While the Internet has proven to be something less than the dominant distribution channel many had hoped for, in the past year, funds' online initiatives have largely been directed at capturing and servicing broker-dealers, wirehouses and other intermediaries.
In 2001, funds shifted their online initiatives from servicing the retail channel with Web sites and began focusing their efforts on institutional and intermediary channels, according to a new study from kasina, a New York-based e-commerce consultant.
The report, which sums up the state of the fund industry's online initiatives, outlines how fund companies' online strategies have reflected changes the industry has undergone in the past year. While firms have shelved more ambitious online projects and those that do not have an immediate or short-term return on investment, firms continue to develop online strategies to facilitate sales and distribution, said Lee Kowarski, a kasina consultant.
More importantly, while last year firms accepted the fact that the Web was not what they had initially expected in terms of distribution, they began this year to view it more as a practical tool to reach and service customers, Kowarski said. "A number of firms have gone ahead, realizing that the Internet is not going away and to be positioned you have to spend some money," he said. "And in this time of uncertainty, people are looking for reassurance and the Web will be an important piece of that, but not the sole piece."
Tailoring Online Strategies
Not surprisingly, many firms focused on improving their online services to wirehouses, broker-dealers and other intermediary channels. While there were significant developments here, much remains that funds can do to improve their services, Kowarski said.
The advisor channel is a bit tricky to target because most broker-dealers and wirehouses have their own intranet sites and restrict what their reps can view. "Broker-dealers want to maintain control and provide all of the information that [their advisors] are seeing and there are compliance issues that could arise," Kowarski said. As a result, fund advisor sites lose importance because reps can't visit them.
In response to that, funds are reaching out to advisors using online initiatives rather than waiting for advisors to visit the funds' sites. E-mail alerts that notify advisors when a client redeems shares or that provide relevant market updates is one such method. Funds need to be careful, however, not to "spam" advisors and it is advisable that they allow the rep to choose the kind of information they want to receive, Kowarski said.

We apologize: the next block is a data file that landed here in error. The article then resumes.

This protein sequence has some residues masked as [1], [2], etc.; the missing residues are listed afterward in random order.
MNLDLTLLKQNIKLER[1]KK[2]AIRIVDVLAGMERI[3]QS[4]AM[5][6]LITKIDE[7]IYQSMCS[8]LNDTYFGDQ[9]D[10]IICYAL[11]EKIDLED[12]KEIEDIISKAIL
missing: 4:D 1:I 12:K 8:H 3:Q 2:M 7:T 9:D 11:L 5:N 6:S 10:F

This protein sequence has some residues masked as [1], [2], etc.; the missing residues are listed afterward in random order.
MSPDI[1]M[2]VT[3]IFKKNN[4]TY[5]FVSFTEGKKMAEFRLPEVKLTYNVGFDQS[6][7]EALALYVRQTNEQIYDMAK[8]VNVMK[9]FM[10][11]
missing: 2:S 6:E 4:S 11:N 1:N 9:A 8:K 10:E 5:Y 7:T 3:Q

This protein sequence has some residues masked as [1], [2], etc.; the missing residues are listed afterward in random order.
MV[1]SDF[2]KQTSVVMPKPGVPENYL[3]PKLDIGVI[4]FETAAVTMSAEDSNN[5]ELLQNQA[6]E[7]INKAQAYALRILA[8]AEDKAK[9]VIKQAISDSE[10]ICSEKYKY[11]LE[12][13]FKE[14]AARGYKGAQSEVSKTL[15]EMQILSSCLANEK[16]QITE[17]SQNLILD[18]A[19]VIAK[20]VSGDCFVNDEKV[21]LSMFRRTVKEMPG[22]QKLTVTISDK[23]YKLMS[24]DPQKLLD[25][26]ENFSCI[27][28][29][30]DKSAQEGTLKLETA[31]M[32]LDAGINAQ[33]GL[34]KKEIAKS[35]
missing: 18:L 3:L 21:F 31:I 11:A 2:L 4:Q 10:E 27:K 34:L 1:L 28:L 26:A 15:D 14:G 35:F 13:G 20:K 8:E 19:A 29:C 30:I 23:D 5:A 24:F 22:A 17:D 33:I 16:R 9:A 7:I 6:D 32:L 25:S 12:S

Funds are also beginning to bring specialized content to advisors. While this method is still in its infancy in the intermediary channel, funds are figuring out ways to gain access to broker-dealers and wirehouses' intranet sites in order to offer their own content, Kowarski said.
A more effective yet underutilized means of online marketing to the advisor channel is through online tools that help with the sales process or build relationships. Such tools can help the fund wholesaler work with the advisor or, alternatively, the advisor work with the client. While some funds offer such tools, most have concentrated their efforts in this area by providing sales and prospecting tools.
Online Strategies Address Institutional Sector
By far, the greatest online development the fund industry has made in the past year has been in the institutional sector, according to kasina. Last year, almost half of the firms evaluated by kasina did not have a password protected Web site for institutional investors and provided only a basic level of online service.
Prior to that, few firms even offered institutional Web sites. Viewed as a relationship-driven business, most funds considered e-commerce unsuitable for their institutional clients, according to kasina.
But it appears that belief is disappearing--some 65% of firms evaluated by kasina allow their institutional clients to view their account balances online compared to just 50% last year.
Improvements in the Retail Sector
Even though the most significant online developments took place in the institutional and intermediary channels, the number of Web sites dedicated to retail investors continued to grow in 2001. In terms of retail initiatives, most funds focused their efforts on improving their Web sites and adding online tools to help service those clients, Kowarski said. Funds began to better utilize e-mail, added online transaction capabilities and offered price updates.
The number of asset management firms with Web sites grew from 421 last year to 478 this year. While the number of firms adding retail sites appears to have leveled off compared to other years, it is a significant increase which proves that "firms accept the idea that the Web is here to stay," according to kasina.